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Review
November 2014

Emerging Therapies for Glioblastoma

Author Affiliations
  • 1Department of Neurology, Memorial Sloan Kettering Cancer Center, New York, New York
  • 2Department of Neurosurgery, Memorial Sloan Kettering Cancer Center, New York, New York
JAMA Neurol. 2014;71(11):1437-1444. doi:10.1001/jamaneurol.2014.1701
Abstract

Importance  Glioblastoma is the most common primary malignant brain tumor, but despite multimodal treatment with surgery, radiotherapy, and temozolomide chemotherapy, the prognosis is poor, with a median survival of 16 to 19 months and poor quality of life throughout the disease course. New treatments are needed.

Evidence Review  Articles were identified through a search of PubMed references from March 2005 through January 2014, using the terms glioblastoma, glioma, malignant glioma, and brain neoplasm, as well as by search of the authors’ files. Clinical trials were identified in the Clinicaltrials.gov registry.

Findings  Advances in the understanding of the molecular biology of glioblastoma are being rapidly translated into innovative clinical trials, capitalizing on improved genomic, epigenetic, transcriptional, and proteomic characterization of glioblastomas as well as host factors, including the brain microenvironment and immune system interactions. Therapies targeting tumor growth factor receptors and downstream pathways, angiogenesis, modulation of cancer stemlike cells, cell cycle regulation, oncolytic viruses, new radiotherapy techniques, and immunotherapy, including vaccines and modulation of immune checkpoints (eg, programmed cell death 1 and cytotoxic T-lymphocyte antigen 4), are under investigation. In addition to novel agents, techniques to circumvent the blood-brain barrier to facilitate central nervous system drug exposure are being developed.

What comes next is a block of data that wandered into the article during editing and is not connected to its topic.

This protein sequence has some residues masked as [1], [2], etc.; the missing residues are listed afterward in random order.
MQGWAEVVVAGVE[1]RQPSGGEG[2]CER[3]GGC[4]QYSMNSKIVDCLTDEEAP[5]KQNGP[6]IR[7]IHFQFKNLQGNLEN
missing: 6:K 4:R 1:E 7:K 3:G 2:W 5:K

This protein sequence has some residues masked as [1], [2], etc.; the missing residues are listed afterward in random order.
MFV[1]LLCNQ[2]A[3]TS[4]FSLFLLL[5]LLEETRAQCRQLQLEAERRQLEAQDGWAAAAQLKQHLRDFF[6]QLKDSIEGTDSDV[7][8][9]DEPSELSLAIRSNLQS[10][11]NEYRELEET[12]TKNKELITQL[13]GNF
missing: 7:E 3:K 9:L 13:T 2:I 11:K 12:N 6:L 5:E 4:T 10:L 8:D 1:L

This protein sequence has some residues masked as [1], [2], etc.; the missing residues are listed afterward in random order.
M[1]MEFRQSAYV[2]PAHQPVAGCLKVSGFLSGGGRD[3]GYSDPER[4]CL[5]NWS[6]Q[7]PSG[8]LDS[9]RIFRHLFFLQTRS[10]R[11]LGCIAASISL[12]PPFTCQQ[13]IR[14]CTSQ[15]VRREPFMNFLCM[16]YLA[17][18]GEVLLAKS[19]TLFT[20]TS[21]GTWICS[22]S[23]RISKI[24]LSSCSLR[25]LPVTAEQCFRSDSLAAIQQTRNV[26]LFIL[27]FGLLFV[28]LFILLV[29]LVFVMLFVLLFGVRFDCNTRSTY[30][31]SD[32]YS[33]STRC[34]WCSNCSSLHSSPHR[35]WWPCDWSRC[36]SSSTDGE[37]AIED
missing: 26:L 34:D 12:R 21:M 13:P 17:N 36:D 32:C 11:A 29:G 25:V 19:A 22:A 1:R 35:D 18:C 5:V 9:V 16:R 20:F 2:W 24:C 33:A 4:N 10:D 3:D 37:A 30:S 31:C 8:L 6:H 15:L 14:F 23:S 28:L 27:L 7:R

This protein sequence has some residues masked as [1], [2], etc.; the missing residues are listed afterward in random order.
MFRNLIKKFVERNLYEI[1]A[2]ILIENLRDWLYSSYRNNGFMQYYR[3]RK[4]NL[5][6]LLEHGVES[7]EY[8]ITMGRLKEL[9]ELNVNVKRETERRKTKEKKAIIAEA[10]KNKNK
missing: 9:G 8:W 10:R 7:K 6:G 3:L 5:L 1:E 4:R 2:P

Conclusions and Relevance  Glioblastoma is an aggressive tumor with heterogeneous molecular features and complex host interactions, many of which are amenable to therapeutic intervention. Meaningful treatment advances will depend on identifying agents that target mechanistic vulnerabilities that are relevant to specific subgroups of patients; increasing patient enrollment into clinical trials is essential to accelerate the development of patient-tailored treatments.

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